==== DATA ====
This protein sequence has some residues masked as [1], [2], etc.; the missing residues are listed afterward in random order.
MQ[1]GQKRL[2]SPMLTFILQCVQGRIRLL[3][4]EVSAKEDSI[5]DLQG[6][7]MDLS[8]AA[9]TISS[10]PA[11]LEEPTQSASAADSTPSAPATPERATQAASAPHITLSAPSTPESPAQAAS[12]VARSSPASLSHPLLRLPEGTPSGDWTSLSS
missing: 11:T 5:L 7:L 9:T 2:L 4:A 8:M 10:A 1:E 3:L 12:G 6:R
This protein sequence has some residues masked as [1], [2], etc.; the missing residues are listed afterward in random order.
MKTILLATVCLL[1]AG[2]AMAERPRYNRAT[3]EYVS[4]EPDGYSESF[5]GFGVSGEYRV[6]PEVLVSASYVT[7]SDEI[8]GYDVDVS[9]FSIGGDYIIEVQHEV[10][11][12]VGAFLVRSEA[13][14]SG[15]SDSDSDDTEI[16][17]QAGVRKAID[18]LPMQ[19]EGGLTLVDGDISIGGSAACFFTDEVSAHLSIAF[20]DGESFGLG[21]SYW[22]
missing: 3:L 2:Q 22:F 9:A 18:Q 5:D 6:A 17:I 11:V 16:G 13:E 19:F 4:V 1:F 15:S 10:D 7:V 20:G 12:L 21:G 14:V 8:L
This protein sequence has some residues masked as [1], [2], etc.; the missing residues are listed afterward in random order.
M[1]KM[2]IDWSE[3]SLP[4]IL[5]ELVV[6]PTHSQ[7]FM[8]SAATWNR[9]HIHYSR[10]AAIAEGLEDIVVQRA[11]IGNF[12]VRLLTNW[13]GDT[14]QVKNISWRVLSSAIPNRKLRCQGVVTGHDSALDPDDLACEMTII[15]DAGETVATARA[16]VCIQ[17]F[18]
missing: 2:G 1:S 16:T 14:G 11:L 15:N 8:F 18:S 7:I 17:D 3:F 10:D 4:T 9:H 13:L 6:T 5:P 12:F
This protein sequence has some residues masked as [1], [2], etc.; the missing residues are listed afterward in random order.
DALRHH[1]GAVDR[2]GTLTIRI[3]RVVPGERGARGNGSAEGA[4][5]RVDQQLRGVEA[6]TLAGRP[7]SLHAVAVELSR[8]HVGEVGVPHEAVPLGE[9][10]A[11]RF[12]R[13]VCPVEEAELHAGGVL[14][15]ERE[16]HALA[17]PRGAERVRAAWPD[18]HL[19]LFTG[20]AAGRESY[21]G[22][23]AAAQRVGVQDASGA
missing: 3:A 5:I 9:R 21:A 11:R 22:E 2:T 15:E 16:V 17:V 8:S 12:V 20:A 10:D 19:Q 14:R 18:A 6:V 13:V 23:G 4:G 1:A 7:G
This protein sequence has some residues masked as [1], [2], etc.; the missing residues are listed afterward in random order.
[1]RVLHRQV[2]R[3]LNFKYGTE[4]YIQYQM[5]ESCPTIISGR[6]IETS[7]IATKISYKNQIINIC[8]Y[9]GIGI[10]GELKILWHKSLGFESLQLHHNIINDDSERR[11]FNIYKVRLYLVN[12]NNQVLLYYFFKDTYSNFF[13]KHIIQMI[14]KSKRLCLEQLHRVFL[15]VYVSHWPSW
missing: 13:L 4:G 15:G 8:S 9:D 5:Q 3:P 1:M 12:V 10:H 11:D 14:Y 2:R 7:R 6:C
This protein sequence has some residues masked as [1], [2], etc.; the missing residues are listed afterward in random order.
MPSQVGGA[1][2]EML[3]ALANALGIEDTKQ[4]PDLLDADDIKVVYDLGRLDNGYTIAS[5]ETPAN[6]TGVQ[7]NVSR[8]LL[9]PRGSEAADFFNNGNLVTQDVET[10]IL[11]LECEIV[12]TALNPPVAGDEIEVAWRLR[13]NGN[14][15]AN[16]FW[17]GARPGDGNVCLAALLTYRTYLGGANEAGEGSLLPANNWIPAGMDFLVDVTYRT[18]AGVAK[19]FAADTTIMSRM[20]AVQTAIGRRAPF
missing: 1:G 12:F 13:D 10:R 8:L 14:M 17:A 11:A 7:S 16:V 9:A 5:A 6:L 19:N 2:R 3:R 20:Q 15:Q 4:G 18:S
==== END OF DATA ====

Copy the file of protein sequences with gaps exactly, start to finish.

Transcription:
This protein sequence has some residues masked as [1], [2], etc.; the missing residues are listed afterward in random order.
MQ[1]GQKRL[2]SPMLTFILQCVQGRIRLL[3][4]EVSAKEDSI[5]DLQG[6][7]MDLS[8]AA[9]TISS[10]PA[11]LEEPTQSASAADSTPSAPATPERATQAASAPHITLSAPSTPESPAQAAS[12]VARSSPASLSHPLLRLPEGTPSGDWTSLSS
missing: 11:T 5:L 7:L 9:T 2:L 4:A 8:M 10:A 1:E 3:L 12:G 6:R
This protein sequence has some residues masked as [1], [2], etc.; the missing residues are listed afterward in random order.
MKTILLATVCLL[1]AG[2]AMAERPRYNRAT[3]EYVS[4]EPDGYSESF[5]GFGVSGEYRV[6]PEVLVSASYVT[7]SDEI[8]GYDVDVS[9]FSIGGDYIIEVQHEV[10][11][12]VGAFLVRSEA[13][14]SG[15]SDSDSDDTEI[16][17]QAGVRKAID[18]LPMQ[19]EGGLTLVDGDISIGGSAACFFTDEVSAHLSIAF[20]DGESFGLG[21]SYW[22]
missing: 3:L 2:Q 22:F 9:A 18:Q 5:D 6:A 17:I 11:V 16:G 13:E 19:F 4:V 1:F 15:S 10:D 7:V 20:G 12:L 21:G 14:V 8:L
This protein sequence has some residues masked as [1], [2], etc.; the missing residues are listed afterward in random order.
M[1]KM[2]IDWSE[3]SLP[4]IL[5]ELVV[6]PTHSQ[7]FM[8]SAATWNR[9]HIHYSR[10]AAIAEGLEDIVVQRA[11]IGNF[12]VRLLTNW[13]GDT[14]QVKNISWRVLSSAIPNRKLRCQGVVTGHDSALDPDDLACEMTII[15]DAGETVATARA[16]VCIQ[17]F[18]
missing: 2:G 1:S 16:T 14:G 11:L 15:N 8:F 18:S 7:I 17:D 3:F 10:D 4:T 9:H 13:L 6:T 5:P 12:F
This protein sequence has some residues masked as [1], [2], etc.; the missing residues are listed afterward in random order.
DALRHH[1]GAVDR[2]GTLTIRI[3]RVVPGERGARGNGSAEGA[4][5]RVDQQLRGVEA[6]TLAGRP[7]SLHAVAVELSR[8]HVGEVGVPHEAVPLGE[9][10]A[11]RF[12]R[13]VCPVEEAELHAGGVL[14][15]ERE[16]HALA[17]PRGAERVRAAWPD[18]HL[19]LFTG[20]AAGRESY[21]G[22][23]AAAQRVGVQDASGA
missing: 3:A 5:I 9:R 21:A 11:R 22:E 2:T 15:E 16:V 17:V 8:S 12:V 20:A 10:D 19:Q 14:R 18:A 6:V 13:V 23:G 4:G 1:A 7:G
This protein sequence has some residues masked as [1], [2], etc.; the missing residues are listed afterward in random order.
[1]RVLHRQV[2]R[3]LNFKYGTE[4]YIQYQM[5]ESCPTIISGR[6]IETS[7]IATKISYKNQIINIC[8]Y[9]GIGI[10]GELKILWHKSLGFESLQLHHNIINDDSERR[11]FNIYKVRLYLVN[12]NNQVLLYYFFKDTYSNFF[13]KHIIQMI[14]KSKRLCLEQLHRVFL[15]VYVSHWPSW
missing: 13:L 4:G 15:G 8:S 9:D 5:Q 3:P 1:M 12:V 10:H 11:D 14:Y 2:R 7:R 6:C
This protein sequence has some residues masked as [1], [2], etc.; the missing residues are listed afterward in random order.
MPSQVGGA[1][2]EML[3]ALANALGIEDTKQ[4]PDLLDADDIKVVYDLGRLDNGYTIAS[5]ETPAN[6]TGVQ[7]NVSR[8]LL[9]PRGSEAADFFNNGNLVTQDVET[10]IL[11]LECEIV[12]TALNPPVAGDEIEVAWRLR[13]NGN[14][15]AN[16]FW[17]GARPGDGNVCLAALLTYRTYLGGANEAGEGSLLPANNWIPAGMDFLVDVTYRT[18]AGVAK[19]FAADTTIMSRM[20]AVQTAIGRRAPF
missing: 1:G 12:F 13:D 10:R 8:L 14:M 17:A 11:A 7:S 16:V 9:A 5:A 6:L 19:N 2:R 3:R 20:Q 15:Q 4:G 18:S